The following information was provided by the Community Preservation Committee:

The Community Preservation Act (CPA) in Watertown raises funds through a 2% percent surcharge on local property taxes and a variable annual distribution from the MA Community Preservation Trust Fund. There are four eligible project funding categories: community housing; open space; outdoor recreation; and historic preservation. It is mandated that 10% of funds generated annually must be designated to each category. Please note funding for open space and recreation is a combined category. Up to 5% may be used for administration and the remaining 65% may be allocated among the project categories.

Community Preservation Committee Looks to Get Process Rolling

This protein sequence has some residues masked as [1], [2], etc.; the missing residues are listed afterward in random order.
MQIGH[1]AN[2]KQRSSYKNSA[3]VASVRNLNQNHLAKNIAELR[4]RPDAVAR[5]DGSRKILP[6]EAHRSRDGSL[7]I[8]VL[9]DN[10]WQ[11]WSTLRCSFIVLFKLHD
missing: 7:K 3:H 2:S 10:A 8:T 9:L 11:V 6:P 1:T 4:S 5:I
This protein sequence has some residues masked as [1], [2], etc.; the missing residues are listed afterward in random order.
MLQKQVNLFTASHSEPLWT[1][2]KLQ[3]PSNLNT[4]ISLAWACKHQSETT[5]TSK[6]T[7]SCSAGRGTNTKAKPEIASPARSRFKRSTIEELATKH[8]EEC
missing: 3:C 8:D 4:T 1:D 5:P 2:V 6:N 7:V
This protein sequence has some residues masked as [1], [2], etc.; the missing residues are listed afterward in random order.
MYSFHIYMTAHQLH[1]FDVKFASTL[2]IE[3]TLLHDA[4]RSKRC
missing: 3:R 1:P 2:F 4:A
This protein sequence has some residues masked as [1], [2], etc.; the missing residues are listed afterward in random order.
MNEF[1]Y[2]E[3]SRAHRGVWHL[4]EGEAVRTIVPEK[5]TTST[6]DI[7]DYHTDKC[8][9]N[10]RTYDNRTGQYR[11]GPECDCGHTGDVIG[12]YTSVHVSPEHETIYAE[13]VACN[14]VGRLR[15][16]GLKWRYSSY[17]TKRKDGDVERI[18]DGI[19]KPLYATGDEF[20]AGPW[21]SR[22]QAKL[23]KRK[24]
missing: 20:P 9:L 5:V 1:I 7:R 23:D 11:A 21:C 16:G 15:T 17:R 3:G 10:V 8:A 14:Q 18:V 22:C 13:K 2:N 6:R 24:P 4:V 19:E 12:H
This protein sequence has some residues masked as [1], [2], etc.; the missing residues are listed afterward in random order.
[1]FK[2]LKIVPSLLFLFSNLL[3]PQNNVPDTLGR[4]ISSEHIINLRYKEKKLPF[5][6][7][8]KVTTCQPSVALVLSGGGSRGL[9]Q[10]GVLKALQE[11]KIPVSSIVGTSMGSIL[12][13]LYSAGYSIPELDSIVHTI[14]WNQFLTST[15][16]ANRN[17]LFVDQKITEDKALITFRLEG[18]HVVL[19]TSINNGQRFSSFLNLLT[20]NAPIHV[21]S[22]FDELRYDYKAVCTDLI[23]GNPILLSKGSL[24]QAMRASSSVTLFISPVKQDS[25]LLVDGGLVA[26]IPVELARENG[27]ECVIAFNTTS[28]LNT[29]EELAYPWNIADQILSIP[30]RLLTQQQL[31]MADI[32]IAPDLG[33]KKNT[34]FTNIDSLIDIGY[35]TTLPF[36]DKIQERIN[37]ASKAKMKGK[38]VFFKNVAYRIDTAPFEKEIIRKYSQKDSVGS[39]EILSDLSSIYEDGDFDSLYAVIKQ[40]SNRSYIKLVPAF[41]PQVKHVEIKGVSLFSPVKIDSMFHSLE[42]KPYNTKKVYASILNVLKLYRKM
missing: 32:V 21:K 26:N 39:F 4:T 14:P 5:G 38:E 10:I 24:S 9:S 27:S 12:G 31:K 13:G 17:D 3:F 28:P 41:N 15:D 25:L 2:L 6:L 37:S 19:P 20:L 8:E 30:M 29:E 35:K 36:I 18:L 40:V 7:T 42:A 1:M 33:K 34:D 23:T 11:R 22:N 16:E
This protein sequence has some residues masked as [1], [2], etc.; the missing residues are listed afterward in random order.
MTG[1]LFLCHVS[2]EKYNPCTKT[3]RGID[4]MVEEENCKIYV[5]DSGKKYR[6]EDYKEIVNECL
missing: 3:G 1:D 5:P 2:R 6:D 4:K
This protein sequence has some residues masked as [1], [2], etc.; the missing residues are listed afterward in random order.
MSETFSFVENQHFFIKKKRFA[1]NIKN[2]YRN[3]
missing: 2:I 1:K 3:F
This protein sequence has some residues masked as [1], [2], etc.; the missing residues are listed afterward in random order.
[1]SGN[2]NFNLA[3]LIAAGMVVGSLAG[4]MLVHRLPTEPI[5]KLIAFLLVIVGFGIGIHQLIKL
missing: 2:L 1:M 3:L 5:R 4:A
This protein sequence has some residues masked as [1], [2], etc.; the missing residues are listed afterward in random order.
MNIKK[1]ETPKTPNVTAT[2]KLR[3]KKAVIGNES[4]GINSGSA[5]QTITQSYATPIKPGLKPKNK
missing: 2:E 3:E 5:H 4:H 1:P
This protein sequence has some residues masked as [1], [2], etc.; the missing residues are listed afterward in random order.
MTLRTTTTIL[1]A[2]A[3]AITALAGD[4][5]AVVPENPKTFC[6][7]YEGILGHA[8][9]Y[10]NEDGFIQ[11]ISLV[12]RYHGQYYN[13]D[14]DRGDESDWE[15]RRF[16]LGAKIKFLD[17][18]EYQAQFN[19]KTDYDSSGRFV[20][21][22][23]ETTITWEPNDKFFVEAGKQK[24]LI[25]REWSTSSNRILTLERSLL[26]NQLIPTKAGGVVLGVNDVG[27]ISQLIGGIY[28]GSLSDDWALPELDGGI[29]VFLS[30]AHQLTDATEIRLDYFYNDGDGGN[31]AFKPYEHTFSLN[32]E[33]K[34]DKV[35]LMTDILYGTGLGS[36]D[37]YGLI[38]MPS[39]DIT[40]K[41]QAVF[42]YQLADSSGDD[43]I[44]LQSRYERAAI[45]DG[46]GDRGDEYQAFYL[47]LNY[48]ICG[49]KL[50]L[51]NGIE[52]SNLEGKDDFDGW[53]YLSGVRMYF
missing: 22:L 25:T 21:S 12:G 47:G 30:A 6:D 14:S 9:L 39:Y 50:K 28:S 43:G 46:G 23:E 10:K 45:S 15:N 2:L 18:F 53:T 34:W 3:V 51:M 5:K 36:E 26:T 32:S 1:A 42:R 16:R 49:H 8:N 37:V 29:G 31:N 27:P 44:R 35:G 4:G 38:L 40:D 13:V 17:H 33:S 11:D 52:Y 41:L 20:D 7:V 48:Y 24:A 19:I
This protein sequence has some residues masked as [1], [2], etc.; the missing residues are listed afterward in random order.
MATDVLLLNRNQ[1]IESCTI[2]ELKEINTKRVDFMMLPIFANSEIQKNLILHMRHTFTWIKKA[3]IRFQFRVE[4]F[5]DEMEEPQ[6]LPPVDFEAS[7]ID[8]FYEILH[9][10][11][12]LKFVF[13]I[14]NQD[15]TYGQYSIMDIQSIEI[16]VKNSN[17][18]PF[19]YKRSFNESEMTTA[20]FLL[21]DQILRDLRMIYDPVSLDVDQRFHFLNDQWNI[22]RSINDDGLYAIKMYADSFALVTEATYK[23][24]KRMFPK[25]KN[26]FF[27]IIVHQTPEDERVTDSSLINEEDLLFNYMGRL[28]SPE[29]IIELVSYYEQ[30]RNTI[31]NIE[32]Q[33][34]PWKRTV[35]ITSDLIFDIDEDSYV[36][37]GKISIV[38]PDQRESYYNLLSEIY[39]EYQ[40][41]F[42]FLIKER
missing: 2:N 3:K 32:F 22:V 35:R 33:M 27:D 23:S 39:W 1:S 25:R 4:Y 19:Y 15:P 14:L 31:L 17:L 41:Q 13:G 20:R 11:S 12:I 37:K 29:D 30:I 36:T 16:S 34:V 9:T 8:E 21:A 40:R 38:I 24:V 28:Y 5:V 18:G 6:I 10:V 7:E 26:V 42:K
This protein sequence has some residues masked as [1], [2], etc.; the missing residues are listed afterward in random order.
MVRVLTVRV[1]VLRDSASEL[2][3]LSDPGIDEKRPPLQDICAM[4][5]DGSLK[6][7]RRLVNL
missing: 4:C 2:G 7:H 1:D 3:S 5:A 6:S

The committee chosen to oversee the money raised by the Community Preservation Act in Watertown will be hiring a consultant and a part-time coordinator to educate the public and help figure out how the money will be distributed. Watertown voters approved the CPA in November 2016, and the property tax surcharge brings in about $2 million a year, plus the state will chip in matching funds (19 percent in Fiscal Year 2019). The money can be used on a variety projects, but they must relate to at least one of three areas: affordable housing, open space/recreation or historic preservation. At least 10 percent of the funds must be spent on, or saved in a fund for, each of the three areas. Elodia Thomas, chair of the Community Preservation Committee, said that she hopes that residents will become excited about the possibilities for the Community Preservation Act funds.